Monday, 10 August 2009
Chemical History Of A Candle
I SEE you are not tired of the candle yet, or I am sure you would not be interested in the subject in the way you are. When our candle was burning we found it produced water exactly like the water we have around us; and by farther examination of this water we found in it that curious body - hydrogen....
There is no better, there is no more open door by which you can enter into the study of natural philosophy than by considering the physical phenomena of a candle.
There's an experiment where a lighted candle stands on a dish of water. A glass jar is placed over the candle. Eventually the candle extinguishes, and the water in the dish is pulled inside the jar. This mostly happens just after the candle flame has gone out. When the candle is alight it causes the side of the glass to become misty - steamy. Once the air cools as the candle goes out, water vapour condenses on the side of the jar, and appears as drops of water.
This site offers a real good explanation of the experiment:
Or you can watch it here:
The wax of the candle is actually formed of carbon and hydrogen and so is called a hydrocarbon. Most fuels including petrol and coal are hydrocarbons. During the process of burning the carbon combines with the oxygen of the air and forms carbon dioxide. Hydrogen in turn combines with oxygen to form water vapour. It is not the solid wax, nor the melted wax, nor the wick which burns when a candle is lit. In fact, what is burning is a vapour or gas.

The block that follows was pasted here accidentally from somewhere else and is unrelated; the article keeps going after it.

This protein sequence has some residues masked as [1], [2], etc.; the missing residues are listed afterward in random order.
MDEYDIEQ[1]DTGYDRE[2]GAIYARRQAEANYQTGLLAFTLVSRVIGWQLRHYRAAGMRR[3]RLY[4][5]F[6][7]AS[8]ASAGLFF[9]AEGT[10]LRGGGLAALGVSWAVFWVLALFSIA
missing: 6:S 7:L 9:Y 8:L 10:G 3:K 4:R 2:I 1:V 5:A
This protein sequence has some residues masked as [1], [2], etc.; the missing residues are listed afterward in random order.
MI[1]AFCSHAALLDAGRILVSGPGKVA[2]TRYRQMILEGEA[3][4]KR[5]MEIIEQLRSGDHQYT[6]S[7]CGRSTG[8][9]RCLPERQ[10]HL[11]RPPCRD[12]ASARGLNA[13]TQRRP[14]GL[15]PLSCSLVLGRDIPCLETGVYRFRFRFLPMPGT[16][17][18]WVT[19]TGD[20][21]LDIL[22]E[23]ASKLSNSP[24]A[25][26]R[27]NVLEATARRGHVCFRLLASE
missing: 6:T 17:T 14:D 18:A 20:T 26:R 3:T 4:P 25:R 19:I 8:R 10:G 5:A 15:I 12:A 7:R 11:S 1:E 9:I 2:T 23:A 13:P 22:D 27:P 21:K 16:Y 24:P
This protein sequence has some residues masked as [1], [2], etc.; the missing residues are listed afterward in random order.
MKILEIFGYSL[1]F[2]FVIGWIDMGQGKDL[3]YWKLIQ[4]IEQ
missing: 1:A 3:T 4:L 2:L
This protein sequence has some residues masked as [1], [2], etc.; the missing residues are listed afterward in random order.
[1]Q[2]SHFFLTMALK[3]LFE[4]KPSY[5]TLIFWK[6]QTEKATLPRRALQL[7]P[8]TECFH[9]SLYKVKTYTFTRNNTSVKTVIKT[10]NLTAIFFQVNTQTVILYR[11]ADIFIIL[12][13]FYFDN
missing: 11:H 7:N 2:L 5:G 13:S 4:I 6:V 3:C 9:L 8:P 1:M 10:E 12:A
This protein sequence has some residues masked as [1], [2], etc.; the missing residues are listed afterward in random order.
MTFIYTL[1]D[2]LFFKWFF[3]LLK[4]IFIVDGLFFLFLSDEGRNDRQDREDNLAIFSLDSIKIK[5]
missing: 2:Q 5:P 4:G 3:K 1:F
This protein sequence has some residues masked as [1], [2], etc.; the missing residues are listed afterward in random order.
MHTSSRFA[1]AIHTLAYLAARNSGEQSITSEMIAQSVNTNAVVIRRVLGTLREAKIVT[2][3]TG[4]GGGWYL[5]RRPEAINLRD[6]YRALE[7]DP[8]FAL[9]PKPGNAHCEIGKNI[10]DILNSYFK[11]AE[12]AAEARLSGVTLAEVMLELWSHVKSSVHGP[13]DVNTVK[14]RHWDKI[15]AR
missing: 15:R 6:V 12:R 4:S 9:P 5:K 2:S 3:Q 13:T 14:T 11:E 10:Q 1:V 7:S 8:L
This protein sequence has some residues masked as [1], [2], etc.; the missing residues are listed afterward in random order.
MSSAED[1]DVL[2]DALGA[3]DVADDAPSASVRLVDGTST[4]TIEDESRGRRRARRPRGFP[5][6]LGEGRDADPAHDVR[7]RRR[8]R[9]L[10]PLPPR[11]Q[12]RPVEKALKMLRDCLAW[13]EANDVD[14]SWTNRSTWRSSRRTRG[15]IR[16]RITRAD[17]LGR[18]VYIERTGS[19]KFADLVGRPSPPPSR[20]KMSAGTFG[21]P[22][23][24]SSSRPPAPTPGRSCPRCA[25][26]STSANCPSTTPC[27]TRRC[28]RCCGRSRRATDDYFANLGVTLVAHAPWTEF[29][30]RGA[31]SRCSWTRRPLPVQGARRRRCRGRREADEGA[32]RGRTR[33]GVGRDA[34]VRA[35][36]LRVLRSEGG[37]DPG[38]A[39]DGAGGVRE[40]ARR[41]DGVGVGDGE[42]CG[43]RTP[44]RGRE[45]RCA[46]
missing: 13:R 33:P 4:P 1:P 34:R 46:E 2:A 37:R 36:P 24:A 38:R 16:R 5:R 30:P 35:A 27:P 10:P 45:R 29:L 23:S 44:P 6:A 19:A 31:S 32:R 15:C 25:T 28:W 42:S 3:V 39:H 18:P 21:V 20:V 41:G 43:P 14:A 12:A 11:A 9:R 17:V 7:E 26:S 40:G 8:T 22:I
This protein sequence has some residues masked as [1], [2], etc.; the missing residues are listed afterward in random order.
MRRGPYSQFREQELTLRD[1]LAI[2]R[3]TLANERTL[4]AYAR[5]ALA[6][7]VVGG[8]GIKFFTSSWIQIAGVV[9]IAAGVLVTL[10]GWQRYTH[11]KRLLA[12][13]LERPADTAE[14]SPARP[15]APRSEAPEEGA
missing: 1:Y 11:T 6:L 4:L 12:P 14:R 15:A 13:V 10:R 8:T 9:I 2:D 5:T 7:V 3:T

The amount of water being pulled into the glass occupies about one-fifth of the volume. Supposedly, the water has replaced the oxygen which was burnt inside the glass. It is for this reason that we are taught that air contains one-fifth oxygen.
One thing to remember though is that oxygen does not burn. Oxygen inside the glass does not burn. Since oxygen does not react with oxygen it cannot burn. Only the fuel "burns". For example carbon is a fuel and will react with oxygen (oxidizing agent) to form the new compound, carbon dioxide. If the oxygen really was being burnt then we would expect to see the water rise gradually - it doesn't. It's a very rapid rise after the candle goes out.
The air inside the glass gets hot. The outer core of the candle flame is known to reach temperatures of 1400 degrees C. It gets a bit steamy. We have hydrogen gas being released by the candle. I don't think it's simply a hydrogen atom bouncing around. I think it is a small hydrogen atom being released from the candle, and expanding into a large atom of hydrogen gas. Here, it reacts with the oxygen in the air, and forms water vapour. This reaction is known to produce intense heat.
When the candle goes out the air cools. The water vapour condenses on the side of the glass. The water in the dish is then pulled up into the glass. We are taught that "nature abhors a vacuum", and I think there is a ring of truth to this. Nature - and you don't get any closer to the very nature of the Universe than the electric fluid of the aether - abhors a vacuum. The aether much rather prefers equilibrium.
At this stage I would like to summise that water vapour inside the glass is turned into liquid water. As a vapour, water occupies a lot more space than as a liquid - some 1700 times more. A water vapour molecule could therefore be some 1700 times bigger than a liquid water molecule. Once the water vapour is taken from the air and condensed into water - it's going to leave quite literally nothing behind. What then is going to fill that space which is left? Why water from the dish of course!